All posts tagged: childhood

Small towns, changing seasons, finding oneself, going back yet moving forward–Susan Bernhard discovers this & more in her debut WINTER LOON

By Leslie Lindsay  A coming-of-age tale of one young man’s family tragedy about resilience, family secrets, dysfunction, and forging a new path.  WINTER LOON is a beautiful as it is stark. Debut novelist Susan Bernhard turns a graceful hand to an emotionally harrowing and highly dysfunctional family using the weather and the natural world as a backdrop. Through the retrospective lens of Wes Ballot, we follow along as his childhood comes to a dreadful end when his mother is drowned in an icy Minnesota lake. Wes is left with his drifter father, who, for the moment isn’t really around. At 15, Wes can’t be left alone in the family’s abandoned cabin in the woods, and so he is shipped off to live with his maternal grandparents in Montana, who aren’t too thrilled he’s there. Grandparents Ruby and Gip have remained embittered and cold to one another–and the world–what’s worse, Wes is forced to live in his mother’s old bedroom, still decorated as if she were 15 and living at home. But she’s dead and Wes misses his …

Wednesdays with Writers: Jane Corry talks about her second novel, BLOOD SISTERS, how glass as art is both beautiful yet lethal, the bond of sisters, her love for her grandchildren & watercolors and so much more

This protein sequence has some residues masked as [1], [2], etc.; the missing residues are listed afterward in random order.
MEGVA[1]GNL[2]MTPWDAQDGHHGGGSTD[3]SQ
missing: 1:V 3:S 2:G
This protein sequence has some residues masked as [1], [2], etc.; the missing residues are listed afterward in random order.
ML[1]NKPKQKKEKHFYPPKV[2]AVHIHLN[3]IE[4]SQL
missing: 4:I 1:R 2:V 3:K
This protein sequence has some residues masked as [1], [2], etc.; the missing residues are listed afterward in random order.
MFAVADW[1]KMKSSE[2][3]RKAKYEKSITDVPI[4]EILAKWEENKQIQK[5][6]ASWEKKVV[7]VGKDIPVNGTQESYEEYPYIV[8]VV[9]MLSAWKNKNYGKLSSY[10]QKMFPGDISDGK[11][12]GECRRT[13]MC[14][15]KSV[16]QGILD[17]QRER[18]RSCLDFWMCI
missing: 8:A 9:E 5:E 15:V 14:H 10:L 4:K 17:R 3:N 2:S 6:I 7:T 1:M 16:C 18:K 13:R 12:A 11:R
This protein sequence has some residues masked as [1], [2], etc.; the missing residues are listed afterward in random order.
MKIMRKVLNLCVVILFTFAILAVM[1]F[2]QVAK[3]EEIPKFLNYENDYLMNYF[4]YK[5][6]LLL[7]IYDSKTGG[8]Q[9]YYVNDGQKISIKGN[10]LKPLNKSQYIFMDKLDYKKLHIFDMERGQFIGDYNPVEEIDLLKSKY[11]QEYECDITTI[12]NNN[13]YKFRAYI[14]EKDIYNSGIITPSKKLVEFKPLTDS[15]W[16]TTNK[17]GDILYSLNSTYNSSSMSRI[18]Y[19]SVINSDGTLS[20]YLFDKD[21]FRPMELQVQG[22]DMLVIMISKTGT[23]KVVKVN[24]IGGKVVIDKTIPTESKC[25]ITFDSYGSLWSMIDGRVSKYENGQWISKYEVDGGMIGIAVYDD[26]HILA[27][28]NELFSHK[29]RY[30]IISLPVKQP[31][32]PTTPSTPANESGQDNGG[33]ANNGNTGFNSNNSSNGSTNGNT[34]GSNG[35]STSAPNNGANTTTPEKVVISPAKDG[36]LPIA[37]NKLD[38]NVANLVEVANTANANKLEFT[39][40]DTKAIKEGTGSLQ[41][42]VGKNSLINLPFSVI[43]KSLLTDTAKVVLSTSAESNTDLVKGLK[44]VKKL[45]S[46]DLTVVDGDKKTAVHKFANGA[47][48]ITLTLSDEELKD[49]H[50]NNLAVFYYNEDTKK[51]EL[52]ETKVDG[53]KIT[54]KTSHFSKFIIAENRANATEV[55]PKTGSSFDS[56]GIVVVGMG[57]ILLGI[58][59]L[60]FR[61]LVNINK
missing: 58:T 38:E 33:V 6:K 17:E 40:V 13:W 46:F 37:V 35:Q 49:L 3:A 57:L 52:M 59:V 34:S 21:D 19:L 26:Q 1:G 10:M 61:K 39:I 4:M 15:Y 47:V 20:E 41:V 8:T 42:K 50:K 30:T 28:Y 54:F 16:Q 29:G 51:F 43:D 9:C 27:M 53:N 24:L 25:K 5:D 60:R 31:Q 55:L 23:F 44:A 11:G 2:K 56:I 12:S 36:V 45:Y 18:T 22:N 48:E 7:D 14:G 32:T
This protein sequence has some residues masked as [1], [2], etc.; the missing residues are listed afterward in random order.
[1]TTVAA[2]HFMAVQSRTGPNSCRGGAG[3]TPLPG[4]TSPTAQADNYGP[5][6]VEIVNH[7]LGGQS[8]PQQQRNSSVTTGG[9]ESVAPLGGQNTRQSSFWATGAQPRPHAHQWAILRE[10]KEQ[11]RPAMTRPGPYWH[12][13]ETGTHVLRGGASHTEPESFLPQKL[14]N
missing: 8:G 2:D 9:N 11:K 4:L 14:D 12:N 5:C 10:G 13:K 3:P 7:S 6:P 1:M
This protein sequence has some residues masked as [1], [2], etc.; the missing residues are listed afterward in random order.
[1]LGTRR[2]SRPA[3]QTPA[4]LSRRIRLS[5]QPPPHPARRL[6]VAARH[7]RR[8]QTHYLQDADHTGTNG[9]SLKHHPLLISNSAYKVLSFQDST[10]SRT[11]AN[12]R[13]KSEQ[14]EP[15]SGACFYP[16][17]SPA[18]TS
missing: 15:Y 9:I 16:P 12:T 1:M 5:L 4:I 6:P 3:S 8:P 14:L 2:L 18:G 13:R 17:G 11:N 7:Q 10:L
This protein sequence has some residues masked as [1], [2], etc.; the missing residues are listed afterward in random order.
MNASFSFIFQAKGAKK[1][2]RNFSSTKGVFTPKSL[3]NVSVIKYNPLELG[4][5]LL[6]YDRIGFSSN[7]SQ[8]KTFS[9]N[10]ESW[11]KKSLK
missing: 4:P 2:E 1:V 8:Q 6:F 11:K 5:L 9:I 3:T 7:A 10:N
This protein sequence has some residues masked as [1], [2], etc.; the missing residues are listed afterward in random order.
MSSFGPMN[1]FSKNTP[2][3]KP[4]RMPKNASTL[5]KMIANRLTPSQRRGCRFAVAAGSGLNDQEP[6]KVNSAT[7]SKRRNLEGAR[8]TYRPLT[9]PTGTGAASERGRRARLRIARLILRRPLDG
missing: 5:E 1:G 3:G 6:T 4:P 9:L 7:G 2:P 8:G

Three girls. Two sisters. One  dead. BLOOD SISTERS is a tangled web of adolescent deception looking from the present to the past with an eye toward justice.  Having read–and enjoyed–Corry’s first book, MY HUSBAND’S WIFE (January 2017), I was super-excited to get my hands on this gorgeous book, BLOOD SISTERS (January 2018). The beginning few pages completely pulled me in: a woman in her early-mid 30’s who happens to teach stained glass at a local college. BLOOD SISTERS is a slightly different kind of tale—one that is ripe with old secrets, sibling rivalry and justice. BLOOD SISTERS is a split-perspective of two adult sisters in the present looking back at a horrific accident that left Kitty paralyzed with a traumatic brain injury (TBI), unable to speak, and aggressive/hostile at times. Kitty lives in an institution and has nearly every need tended to. Meanwhile, Alison is living in London with one eye over her shoulder: she’s waiting for the bottom to drop from an event that happened when the girls were teenagers.  Just what happened?  That story is …

Wednesdays with Writers: Poetic and lyrical Rene Denfeld on our fascination with lost children, memory, imagination, the Oregon wilderness, and so much more in THE CHILD FINDER

By Leslie Lindsay  An exquisitely written tale of s little girl lost, her striking imagination and how we often have to be lost in order to be found.  I found THE CHILD FINDER to be disturbing and haunting and I was absolutely spell-bound, not wanting to sit the book down. In fact, I didn’t; I read THE CHILD FINDER in one day. While the story is ultimately bleak (there’s hope, though), it’s dazzlingly written. It’s lush, melodic, while at the same time, stark. A bit about the plot: Maddie Culver goes missing in the Oregon wilderness while her family is cutting down their Christmas tree. It’s been three years. Her parents are beside themselves and insist she’s still alive. But three years is a long time. The Culvers turn to Naomi, a private investigator with an uncanny ability to find lost children. Diving into the icy, remote Skookum Forest, Naomi attempts to uncover all possibilities, unearthing old mines, digging up old homesteads, and stalking out the corner grocery.  And then another–unrelated case–presents itself. Naomi doesn’t like taking …